Staying Current with Trends and Establishing Relevant Connections

Throughout the course of a real estate agent’s career, they will obtain a deep understanding of the current trends within their market sector. For example, knowledge of the commercial market allows a commercial real estate broker to leverage more business terms during a lease negotiation. Another key factor that sets the different disciplines apart are the types of connections built over a career. Relationships that are made in the residential real estate world will be different than those established in the commercial realm. For example, the process of a family moving into a new home will involve outside assistance from appraisers, inspectors, mortgage lenders, residential attorneys and an array of subcontractors. This differs vastly from a company moving into a new office space who will need to be connected with architects, commercial attorneys and contractors, furniture vendors, IT consultants and phone & data brokers. Working with an experienced real estate broker who has built relevant connections in that field can make a big difference in the quality of each process.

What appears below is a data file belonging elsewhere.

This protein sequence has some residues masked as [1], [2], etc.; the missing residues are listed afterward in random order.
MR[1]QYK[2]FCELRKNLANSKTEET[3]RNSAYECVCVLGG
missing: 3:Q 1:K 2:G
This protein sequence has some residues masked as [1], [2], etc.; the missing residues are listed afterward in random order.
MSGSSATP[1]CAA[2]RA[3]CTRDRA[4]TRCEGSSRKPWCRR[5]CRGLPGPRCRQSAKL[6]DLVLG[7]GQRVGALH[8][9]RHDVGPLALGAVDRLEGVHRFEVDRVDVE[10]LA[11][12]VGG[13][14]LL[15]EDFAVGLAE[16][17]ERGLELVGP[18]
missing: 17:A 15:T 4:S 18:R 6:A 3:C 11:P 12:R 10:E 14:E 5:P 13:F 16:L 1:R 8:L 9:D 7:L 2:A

Regardless of the classification of the property you’re interested in pursuing, it is important to find a quality broker that knows how to negotiate terms depending on the type of contract that is being written. Real estate is a complex industry and a specialized broker will best suit your needs.

Infographic: How a Commercial Real Estate Broker Will Save You Time


Infographic: Chicago’s Next Neighborhood to Watch


How a Commercial Real Estate Broker Will Save You Time


There are never enough hours in the day when you’re a small business owner. Try adding relocating your business to your list, and you’ll really have your head spinning. While important, finding a new office is a daunting task and can soak up drastic amounts of time. Thankfully, there are Chicago Commercial Real Estate professionals who want to help you.

Find a Space